1 March 2009


You were probably intrigued to find out more about the novel "The Flying Yorkshireman" referred to in my last blogpost. So here's a sample:-

Chapter Three

Yorkshire Pudding had pinched himself several times but there was no escaping from the conclusion that he really was flying. No aeroplane, no glider, no hot air balloon, just our hero himself - occasionally flapping his arms - like a lazy albatross riding on coastal thermals.

He soared above the sky - looking down on the broad acres that constitute Yorkshire - more acres than there are letters -yes letters - in The Bible. It was all familiar to him for he had visited every corner of the county but never before from this privileged vantage point.

Below, the magnificent chalk cliffs of Flamborough Head soared out of the grey North Sea and in its nooks and crannies he observed hundreds of nesting seabirds - guillemots and puffins, black-headed gulls and terns. Sweeping down the coast over the cheerful fishing harbour at Bridlington and the crumbling boulder clay cliffs of Bridlington Bay, he hovered momentarily above the long tongue of Spurn Head with its ancient lighthouse sites and delicate dunes protruding improbably into the Humber estuary.

Over the port city of Hull, Yorkshire Pudding spotted the magnificent K.C. Stadium - home to the mighty Tigers - with the wondrous span of the Humber Bridge in the distance and zooming north, he viewed the magisterial medieval masterpiece that is Beverley Minster and spotted his old grammar school on the edge of the rolling green common land that is The Westwood.

View of fields near Howden, East Yorkshire.

Inland, over the Wolds he flew, following the veins of the county's river system, over the sprawling industrial ugliness of Leeds and Bradford and up to the Dales where the Wharfe and the Swale tumble from the Pennine Chain. Returning south, he smiled at the overhead view of Haworth Parsonage where his heroine, Emily Bronte, once played with toy soldiers and invented an inner world of the imagination.

South towards his adopted city - Sheffield - with its green suburbs - more designated parkland here than in any other British city apart from London. And there below, he at last saw his own house with its long garden. He could see his wife on the lawn hanging out a basket of washing. By now, his flapping arms were tiring so he decided to touch down for a break. She wasn't looking when he made a slight crash landing in the vegetable patch. "Ouch!"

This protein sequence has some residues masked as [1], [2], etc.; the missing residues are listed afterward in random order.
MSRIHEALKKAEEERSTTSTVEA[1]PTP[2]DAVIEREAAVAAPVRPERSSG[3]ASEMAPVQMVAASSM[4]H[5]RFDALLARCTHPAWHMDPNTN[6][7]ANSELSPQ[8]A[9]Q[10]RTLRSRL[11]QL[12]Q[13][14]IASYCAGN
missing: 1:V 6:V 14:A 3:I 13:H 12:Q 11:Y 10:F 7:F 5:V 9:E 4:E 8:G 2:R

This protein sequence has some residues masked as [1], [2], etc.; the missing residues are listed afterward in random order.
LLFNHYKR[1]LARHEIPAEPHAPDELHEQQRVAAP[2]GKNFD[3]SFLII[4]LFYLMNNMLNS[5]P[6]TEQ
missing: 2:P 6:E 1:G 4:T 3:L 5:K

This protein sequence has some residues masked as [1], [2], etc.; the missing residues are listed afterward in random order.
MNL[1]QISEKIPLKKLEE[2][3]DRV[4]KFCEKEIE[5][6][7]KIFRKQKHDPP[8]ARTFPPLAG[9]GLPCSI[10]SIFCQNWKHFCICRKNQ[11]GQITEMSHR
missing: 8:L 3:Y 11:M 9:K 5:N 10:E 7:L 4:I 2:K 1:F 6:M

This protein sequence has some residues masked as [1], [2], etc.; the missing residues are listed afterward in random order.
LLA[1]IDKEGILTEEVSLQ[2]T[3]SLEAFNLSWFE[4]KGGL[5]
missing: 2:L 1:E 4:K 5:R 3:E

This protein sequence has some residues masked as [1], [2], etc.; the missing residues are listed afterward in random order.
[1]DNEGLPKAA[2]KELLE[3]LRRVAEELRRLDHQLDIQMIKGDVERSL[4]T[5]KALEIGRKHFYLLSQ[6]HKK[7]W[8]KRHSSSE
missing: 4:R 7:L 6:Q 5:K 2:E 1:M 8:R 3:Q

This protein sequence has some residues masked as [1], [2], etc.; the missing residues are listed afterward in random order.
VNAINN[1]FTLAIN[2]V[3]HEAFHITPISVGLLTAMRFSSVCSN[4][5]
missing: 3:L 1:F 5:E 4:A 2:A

Limping ever so slightly, he wandered down the garden path.
"Oh! So there you are!" she said. "Where have you been?"
"I've been flying like a bird... All over Yorkshire... It was brilliant!" beamed Yorkshire Pudding.
"You great daft sod!" snarled Mrs Pudding. "I need some things from the supermarket. Will you go down in the car or walk?"
"I think I'd rather fly," grinned Yorkshire Pudding, flexing his elbows like a wannabe chicken.
"And try not to forget the self-raising flour this time!"

Conisborough Castle in South Yorkshire, below Beverley Minster.

Exclusive copies of "The Flying Yorkshireman" are available to visitors to this blog for only £5.00 per book. Send cheques to me at Pudding Towers made out to "Yorkshire Pudding Holiday Fund" - oh and please include £14.35 for postage.


  1. Hmm, so what were you on, YP and was it full strength?

  2. Brilliant! I've sent cheques for a whole boxful to read at my next library storytime and give as prizes.

  3. I have dreams like that all the time where I'm flying high and swooping low and climbing high again. I hope we're not divulging something about our sexual preferences.

  4. Re Jennyta's statement, whatever it is, I'd like a bottle!

  5. so that's what l saw flying over head on Sunday, was it a bird? no the Flying Yorkshireman! But l haven't seen any puffins yet?

  6. JENNYTA Huh? I wasn't "on" anything. I had a nice meal of wild mushrooms that I picked in the forest where I later met a wizard called Roy Wood with purple hair who taught me how to fly.
    FARIDA I hope you have remembered to add the appropriate amount for postage and packing! And that is for each book! By the way if you read the book at a storytime, I will require £127.53 in royalties for each session.
    RHYMES WITH SEX Yes, Sigmund Freud would have read a lot into the swooping and climbing antics you dream about - especially if these activities were interchanging rhythmically at lightning quick speed.
    SAM It's Paddy's urine. I am sure Jennyta will gladly send you a bottle. By the way, Paddy is a cat-crazy dog.
    MUDDY BOOTS - Did you get that "message" I dropped on the roof of your ice cream parlour? Sorry - I couldn't wait till Beeford.


Mr Pudding welcomes all genuine comments - even those with which he disagrees. However, puerile or abusive comments from anonymous contributors will continue to be given the short shrift they deserve. Any spam comments that get through Google/Blogger defences will also be quickly deleted.

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